In early 2018, Spectre made it clear that a foundational security boundary the web aimed to maintain was substantially less robust than expected. [SPECTRE] This revelation has pushed web browsers to shift their focus from the platform-level origin boundary to an OS-level process boundary. Chromium’s threat model, for instance, now asserts that “active web content … will be able to read any and all data in the address space of the process that hosts it”. [POST-SPECTRE-RETHINK] This shift in thinking imposes a shift in development practice, both for browser vendors, and for web developers. Browsers need to align the origin boundary with the process boundary through fundamental refactoring projects (for example, [SITE-ISOLATION] and [PROJECT-FISSION]). Moreover, browsers must provide web developers with tools to mitigate risk in the short term, and should push the platform towards safe default behaviors in the long term. The bad news is that this is going to be a lot of work, much of it falling on the shoulders of web developers. The good news is that a reasonable set of mitigation primitives exists today, ready and waiting for use.
This document will summarize the threat model which the Web Application Security Working group espouses(?), point to a set of mitigations which seem promising, and provide concrete recommendations for developers responsible for protecting users’ data
New whitepaper: CISO’s guide to Cloud Security Transformation
Moving to the cloud represents a huge opportunity to transform your company’s approach to security. To lead your security organization and your company through this transformation, you need to think differently about how you work, how you manage risk, and how you deploy your security infrastructure. As CISO, you need to instill a culture of security throughout the company and manage changes in how your company thinks about security and how your company is organized. The recommendations throughout this whitepaper come from Google’s years of leading and innovating in cloud security, in addition to the experience that Google Cloud experts have from their previous roles as CISOs and lead security engineers in major companies that have successfully navigated the journey to cloud. We are excited to collaborate with you on your cloud security transformation
The 2021 Snyk Infrastructure as Code Security Insights Report
Best Practices for Serverless Endpoints on AWS
How to Use AWS Services to Secure your Endpoints Without Provisioning Infrastructure
Tool of the week
Google: Our new tool makes open-source security bugs easier to spot
Open Source Vulnerabilities (OSV)
Google steps up its game on open-source security
Centralize your security response with Azure Sentinel & PagerDuty
We will cover the process to integrate and centralize your security response in Azure Sentinel with PagerDuty
Mandiant Azure AD Investigator
The Missing Guide to AWS API Gateway Access Logs
Container Security & Tools
Link HERE – thanks to Alvin
Damn Vulnerable GraphQL Application
KS8 Threat Model
Forensicating Azure VMs
Other interesting articles
##The cloud trust paradox: 3 scenarios where keeping encryption keys off the cloud may be necessary
As we discussed in “The Cloud trust paradox: To trust cloud computing more, you need the ability to trust it less” and hinted at in “Unlocking the mystery of stronger security key management,” there are situations where the encryption keys must be kept away from the cloud provider environment. While we argue that these are rare, they absolutely do exist. Moreover, when these situations materialize, the data in question or the problem being solved is typically hugely important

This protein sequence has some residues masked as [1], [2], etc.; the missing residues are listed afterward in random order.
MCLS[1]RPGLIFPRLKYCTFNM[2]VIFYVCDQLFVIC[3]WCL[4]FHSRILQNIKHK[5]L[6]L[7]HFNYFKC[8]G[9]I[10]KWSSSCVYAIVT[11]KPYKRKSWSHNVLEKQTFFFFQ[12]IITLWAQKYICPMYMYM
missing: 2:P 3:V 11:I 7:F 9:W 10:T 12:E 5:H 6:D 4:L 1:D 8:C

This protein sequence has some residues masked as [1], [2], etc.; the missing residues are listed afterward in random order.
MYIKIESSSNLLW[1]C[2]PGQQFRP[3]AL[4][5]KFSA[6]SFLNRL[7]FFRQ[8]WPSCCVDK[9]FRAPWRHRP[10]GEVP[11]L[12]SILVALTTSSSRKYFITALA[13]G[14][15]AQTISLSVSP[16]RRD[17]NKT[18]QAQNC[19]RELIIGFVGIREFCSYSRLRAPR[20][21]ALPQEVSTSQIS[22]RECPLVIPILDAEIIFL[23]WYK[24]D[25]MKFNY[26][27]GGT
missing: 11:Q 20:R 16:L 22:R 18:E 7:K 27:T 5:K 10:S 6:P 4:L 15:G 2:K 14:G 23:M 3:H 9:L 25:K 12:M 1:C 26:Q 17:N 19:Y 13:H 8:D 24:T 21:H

##Knocking on Turing’s door: Quantum Computing and Machine Learning
##Scientists May Have Detected a Signal That Could Change Astronomy Forever
Scientists think they may have spied the universe’s “gravitational wave background” after more than a decade of searching
“There is a lot of evidence for hierarchical galaxy growth over cosmic time, whereby galaxies grow larger and more structured through mergers,” McLaughlin said. “However, there are many unanswered questions about this merger process. How many galaxies are the product of a merger? What are the roles of astrophysical processes such as stellar scattering and accretion in the merger process?”
##And finally, Watching Androids Dream of Electric Sheep: Immersive Technology, Biometric Psychography, and the Law
Virtual reality and augmented reality present exceedingly complex privacy issues because of the enhanced user experience and reality-based models. Unlike the issues presented by traditional gaming and social media, immersive technology poses inherent risks, which our legal understanding of biometrics and online harassment is simply not prepared to address. This Article offers five important contributions to this emerging space. It begins by introducing a new area of legal and policy inquiry raised by immersive technology called “biometric psychography.” Second, it explains how immersive technology works to a legal audience and defines concepts that are essential to understanding the risks that the technology poses. Third, it analyzes the gaps in privacy law to address biometric psychography and other emerging challenges raised by immersive technology that most regulators and consumers incorrectly assume will be governed by existing law. Fourth, this Article sources firsthand interviews from early innovators and leading thinkers to highlight harassment and user experience risks posed by immersive technology. Finally, this Article compiles insights from each of these discussions to propose a framework that integrates privacy and human rights into the development of future immersive tech applications. It applies that framework to three specific scenarios and demonstrates how it can help navigate challenges, both old and new
##HACKING, TOOLS and FUN – CHECK BELOW!
Description: Leaking Facebook user information to external websites.
Description: Grafana Admin Panel bypass in Google Acquisition (VirusTotal).
URL: http://bit.ly/3dPJJeN (+)
Description: Middleware, middleware everywhere – and lots of misconfigurations to fix.